Now that we are equipped with all the tools for developing LISP programs, let
us venture into something more interesting. Consider the definition of
factorials:

A D V E R T I S E M E N T

Control Stuctures: Recursions and Conditionals

n! = 1

if n = 1

n! = n * (n - 1)!

if n > 1

We can implement a function to compute factorials using recursion:

(defun factorial (N)
"Compute the factorial of N."
(if (= N 1)
1
(* N (factorial (- N 1)))))

The if form checks if N is one, and returns one if that is the
case, or else returns N * (N - 1)!. Several points are worth noting:

The condition expression (= N 1) is a relational expression. It
returns boolean values T or NIL. In fact, LISP treats
NIL as false, and everything else as true. Other relational operators
include the following:

Relational Operators

Meaning

(= xy)

x is equal to y

(/= xy)

x is not equal to y

(< xy)

x is less than y

(> xy)

x is greater than y

(<= xy)

x is no greater than y

(>= xy)

x is no less than y

The if form is not a strict function (strict functions
evaluate their arguments in applicative order). Instead, the if
form evaluates the condition (= N 1) before further evaluating the
other two arguments. If the condition evaluates to true, then only the
second argument is evaluated, and its value is returned as the value of the
if form. Otherwise, the third argument is evaluated, and its value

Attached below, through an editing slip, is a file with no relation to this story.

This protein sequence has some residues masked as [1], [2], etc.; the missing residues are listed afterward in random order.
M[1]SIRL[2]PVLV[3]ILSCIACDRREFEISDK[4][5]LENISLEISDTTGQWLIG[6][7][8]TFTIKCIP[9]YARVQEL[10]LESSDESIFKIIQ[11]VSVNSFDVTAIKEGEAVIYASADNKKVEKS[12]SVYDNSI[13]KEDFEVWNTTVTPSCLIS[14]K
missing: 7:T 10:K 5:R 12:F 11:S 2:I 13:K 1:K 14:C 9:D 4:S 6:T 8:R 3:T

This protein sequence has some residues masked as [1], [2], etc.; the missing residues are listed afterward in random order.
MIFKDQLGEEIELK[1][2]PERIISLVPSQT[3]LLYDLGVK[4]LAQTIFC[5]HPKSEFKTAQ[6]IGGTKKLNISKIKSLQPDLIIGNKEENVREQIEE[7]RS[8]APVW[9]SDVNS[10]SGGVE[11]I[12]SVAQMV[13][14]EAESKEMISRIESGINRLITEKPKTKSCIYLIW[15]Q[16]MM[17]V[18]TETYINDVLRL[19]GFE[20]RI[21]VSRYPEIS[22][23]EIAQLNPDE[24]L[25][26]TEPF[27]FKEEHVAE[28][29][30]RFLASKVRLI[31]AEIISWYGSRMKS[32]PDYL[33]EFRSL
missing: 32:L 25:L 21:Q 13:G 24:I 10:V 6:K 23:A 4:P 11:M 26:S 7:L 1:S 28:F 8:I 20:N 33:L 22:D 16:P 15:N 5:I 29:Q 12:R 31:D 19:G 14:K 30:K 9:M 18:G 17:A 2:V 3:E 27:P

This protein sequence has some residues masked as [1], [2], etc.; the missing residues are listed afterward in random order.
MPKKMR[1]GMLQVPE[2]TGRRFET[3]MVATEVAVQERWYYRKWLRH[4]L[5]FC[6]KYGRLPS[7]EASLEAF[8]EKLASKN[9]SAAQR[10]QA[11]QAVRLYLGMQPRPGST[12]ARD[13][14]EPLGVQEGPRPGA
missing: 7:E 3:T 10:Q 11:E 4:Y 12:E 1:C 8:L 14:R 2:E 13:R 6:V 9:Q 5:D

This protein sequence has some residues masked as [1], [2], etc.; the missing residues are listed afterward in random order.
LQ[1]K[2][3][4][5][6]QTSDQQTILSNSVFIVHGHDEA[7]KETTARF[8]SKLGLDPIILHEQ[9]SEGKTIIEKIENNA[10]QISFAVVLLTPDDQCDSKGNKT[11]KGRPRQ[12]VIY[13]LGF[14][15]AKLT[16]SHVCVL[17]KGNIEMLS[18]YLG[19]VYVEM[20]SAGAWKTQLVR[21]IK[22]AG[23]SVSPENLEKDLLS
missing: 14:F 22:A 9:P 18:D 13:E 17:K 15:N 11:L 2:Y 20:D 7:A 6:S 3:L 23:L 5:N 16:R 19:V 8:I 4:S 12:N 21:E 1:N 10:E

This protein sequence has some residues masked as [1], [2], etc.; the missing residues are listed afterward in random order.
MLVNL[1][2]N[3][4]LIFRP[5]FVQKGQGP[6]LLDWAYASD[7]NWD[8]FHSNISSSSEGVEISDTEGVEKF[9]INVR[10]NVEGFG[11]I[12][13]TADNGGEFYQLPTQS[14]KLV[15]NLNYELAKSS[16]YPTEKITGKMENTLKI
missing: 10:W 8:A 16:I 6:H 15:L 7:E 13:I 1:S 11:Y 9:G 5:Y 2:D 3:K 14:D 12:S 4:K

is returned. Forms that are not strict functions are called special
forms.

The function is recursive. The definition of factorial involves
invocation of itself. Recursion is, for now, our only mechanism for
producing looping behavior. Specifically, the kind of recursion we are
looking at is called linear recursion, in which the function may
make at most one recursive call from any level of invocation.

To better understand the last point, we can make use of the debugging
facility trace (do not compile your code if you want to use trace):

USER(11): (trace factorial)
(FACTORIAL)
USER(12): (factorial 4)
0: (FACTORIAL 4)
1: (FACTORIAL 3)
2: (FACTORIAL 2)
3: (FACTORIAL 1)
3: returned 1
2: returned 2
1: returned 6
0: returned 24
24

Tracing factorial allows us to examine the recursive invocation of the
function. As you can see, at most one recursive call is made from each level of
invocation.